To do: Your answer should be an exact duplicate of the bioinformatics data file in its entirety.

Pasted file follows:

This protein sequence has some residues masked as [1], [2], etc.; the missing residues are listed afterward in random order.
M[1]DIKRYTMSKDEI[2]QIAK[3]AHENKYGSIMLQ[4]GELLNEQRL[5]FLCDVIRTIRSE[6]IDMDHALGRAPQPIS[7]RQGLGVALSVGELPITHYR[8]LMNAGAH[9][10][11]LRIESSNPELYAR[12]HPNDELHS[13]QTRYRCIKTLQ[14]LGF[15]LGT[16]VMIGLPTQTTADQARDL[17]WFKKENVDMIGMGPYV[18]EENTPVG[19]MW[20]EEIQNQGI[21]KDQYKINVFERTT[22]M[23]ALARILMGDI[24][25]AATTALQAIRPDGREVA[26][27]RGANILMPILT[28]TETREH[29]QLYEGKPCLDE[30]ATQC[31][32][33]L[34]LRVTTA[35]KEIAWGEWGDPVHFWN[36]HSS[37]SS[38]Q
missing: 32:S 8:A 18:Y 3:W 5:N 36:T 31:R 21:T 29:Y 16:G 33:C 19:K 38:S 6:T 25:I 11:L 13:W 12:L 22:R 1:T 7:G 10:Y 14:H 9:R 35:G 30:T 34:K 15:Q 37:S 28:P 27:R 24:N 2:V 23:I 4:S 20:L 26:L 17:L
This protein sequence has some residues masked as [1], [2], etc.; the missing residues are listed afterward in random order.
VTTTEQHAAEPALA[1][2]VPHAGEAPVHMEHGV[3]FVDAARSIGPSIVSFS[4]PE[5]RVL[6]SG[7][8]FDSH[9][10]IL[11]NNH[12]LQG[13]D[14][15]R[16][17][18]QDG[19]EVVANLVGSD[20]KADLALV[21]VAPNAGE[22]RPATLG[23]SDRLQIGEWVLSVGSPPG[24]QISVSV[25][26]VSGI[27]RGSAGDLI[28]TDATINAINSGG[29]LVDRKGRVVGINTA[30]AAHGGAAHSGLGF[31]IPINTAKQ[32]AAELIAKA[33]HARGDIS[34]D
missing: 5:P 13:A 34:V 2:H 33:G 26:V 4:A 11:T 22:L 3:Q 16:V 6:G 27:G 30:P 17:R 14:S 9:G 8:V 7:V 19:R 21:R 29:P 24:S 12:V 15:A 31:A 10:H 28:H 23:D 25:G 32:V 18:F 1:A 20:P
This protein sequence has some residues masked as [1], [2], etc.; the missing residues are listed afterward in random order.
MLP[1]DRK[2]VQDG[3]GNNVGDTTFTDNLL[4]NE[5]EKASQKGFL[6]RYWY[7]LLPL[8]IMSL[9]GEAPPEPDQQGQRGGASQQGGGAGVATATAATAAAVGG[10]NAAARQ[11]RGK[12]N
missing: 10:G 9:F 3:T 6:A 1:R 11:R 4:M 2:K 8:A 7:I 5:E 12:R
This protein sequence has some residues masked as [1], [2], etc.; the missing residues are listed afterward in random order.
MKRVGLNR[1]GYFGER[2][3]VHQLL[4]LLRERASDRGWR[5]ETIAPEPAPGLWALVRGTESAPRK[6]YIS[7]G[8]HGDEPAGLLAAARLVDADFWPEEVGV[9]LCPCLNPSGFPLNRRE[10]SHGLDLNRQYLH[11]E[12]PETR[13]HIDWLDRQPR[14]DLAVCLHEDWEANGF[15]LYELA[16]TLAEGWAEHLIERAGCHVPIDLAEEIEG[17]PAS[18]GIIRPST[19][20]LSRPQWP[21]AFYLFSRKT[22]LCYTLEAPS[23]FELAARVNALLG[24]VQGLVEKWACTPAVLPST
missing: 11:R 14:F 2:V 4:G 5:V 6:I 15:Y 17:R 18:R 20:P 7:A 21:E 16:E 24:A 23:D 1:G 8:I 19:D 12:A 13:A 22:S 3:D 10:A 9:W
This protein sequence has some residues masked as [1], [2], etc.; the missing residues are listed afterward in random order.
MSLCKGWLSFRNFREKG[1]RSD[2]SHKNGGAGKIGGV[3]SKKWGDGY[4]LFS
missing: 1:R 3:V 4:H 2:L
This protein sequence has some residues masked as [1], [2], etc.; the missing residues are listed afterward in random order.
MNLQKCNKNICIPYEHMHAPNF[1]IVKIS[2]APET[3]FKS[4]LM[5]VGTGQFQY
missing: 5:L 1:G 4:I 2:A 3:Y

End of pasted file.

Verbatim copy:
This protein sequence has some residues masked as [1], [2], etc.; the missing residues are listed afterward in random order.
M[1]DIKRYTMSKDEI[2]QIAK[3]AHENKYGSIMLQ[4]GELLNEQRL[5]FLCDVIRTIRSE[6]IDMDHALGRAPQPIS[7]RQGLGVALSVGELPITHYR[8]LMNAGAH[9][10][11]LRIESSNPELYAR[12]HPNDELHS[13]QTRYRCIKTLQ[14]LGF[15]LGT[16]VMIGLPTQTTADQARDL[17]WFKKENVDMIGMGPYV[18]EENTPVG[19]MW[20]EEIQNQGI[21]KDQYKINVFERTT[22]M[23]ALARILMGDI[24][25]AATTALQAIRPDGREVA[26][27]RGANILMPILT[28]TETREH[29]QLYEGKPCLDE[30]ATQC[31][32][33]L[34]LRVTTA[35]KEIAWGEWGDPVHFWN[36]HSS[37]SS[38]Q
missing: 32:S 8:A 18:Y 3:W 5:N 36:T 31:R 21:T 29:Y 16:G 33:C 19:K 38:S 6:T 25:I 11:L 13:W 12:L 22:R 1:T 7:G 10:Y 14:H 9:R 35:G 30:T 34:K 15:Q 37:S 28:P 27:R 24:N 2:V 23:I 4:S 20:L 26:L 17:L
This protein sequence has some residues masked as [1], [2], etc.; the missing residues are listed afterward in random order.
VTTTEQHAAEPALA[1][2]VPHAGEAPVHMEHGV[3]FVDAARSIGPSIVSFS[4]PE[5]RVL[6]SG[7][8]FDSH[9][10]IL[11]NNH[12]LQG[13]D[14][15]R[16][17][18]QDG[19]EVVANLVGSD[20]KADLALV[21]VAPNAGE[22]RPATLG[23]SDRLQIGEWVLSVGSPPG[24]QISVSV[25][26]VSGI[27]RGSAGDLI[28]TDATINAINSGG[29]LVDRKGRVVGINTA[30]AAHGGAAHSGLGF[31]IPINTAKQ[32]AAELIAKA[33]HARGDIS[34]D
missing: 5:P 13:A 34:V 2:H 33:G 26:V 4:A 11:T 22:L 3:Q 16:V 6:G 27:G 30:P 17:R 14:S 9:G 8:V 7:V 19:R 21:R 29:P 24:S 12:V 15:A 31:A 10:H 28:H 23:D 25:G 32:V 18:F 1:A 20:P
This protein sequence has some residues masked as [1], [2], etc.; the missing residues are listed afterward in random order.
MLP[1]DRK[2]VQDG[3]GNNVGDTTFTDNLL[4]NE[5]EKASQKGFL[6]RYWY[7]LLPL[8]IMSL[9]GEAPPEPDQQGQRGGASQQGGGAGVATATAATAAAVGG[10]NAAARQ[11]RGK[12]N
missing: 10:G 9:F 3:T 6:A 1:R 11:R 4:M 2:K 8:A 7:I 5:E 12:R
This protein sequence has some residues masked as [1], [2], etc.; the missing residues are listed afterward in random order.
MKRVGLNR[1]GYFGER[2][3]VHQLL[4]LLRERASDRGWR[5]ETIAPEPAPGLWALVRGTESAPRK[6]YIS[7]G[8]HGDEPAGLLAAARLVDADFWPEEVGV[9]LCPCLNPSGFPLNRRE[10]SHGLDLNRQYLH[11]E[12]PETR[13]HIDWLDRQPR[14]DLAVCLHEDWEANGF[15]LYELA[16]TLAEGWAEHLIERAGCHVPIDLAEEIEG[17]PAS[18]GIIRPST[19][20]LSRPQWP[21]AFYLFSRKT[22]LCYTLEAPS[23]FELAARVNALLG[24]VQGLVEKWACTPAVLPST
missing: 11:R 14:F 2:V 4:G 5:V 6:I 15:Y 17:R 18:R 20:P 7:A 21:E 16:E 24:A 23:D 1:G 8:I 19:D 12:A 13:A 22:S 3:D 10:A 9:W
This protein sequence has some residues masked as [1], [2], etc.; the missing residues are listed afterward in random order.
MSLCKGWLSFRNFREKG[1]RSD[2]SHKNGGAGKIGGV[3]SKKWGDGY[4]LFS
missing: 1:R 3:V 4:H 2:L
This protein sequence has some residues masked as [1], [2], etc.; the missing residues are listed afterward in random order.
MNLQKCNKNICIPYEHMHAPNF[1]IVKIS[2]APET[3]FKS[4]LM[5]VGTGQFQY
missing: 5:L 1:G 4:I 2:A 3:Y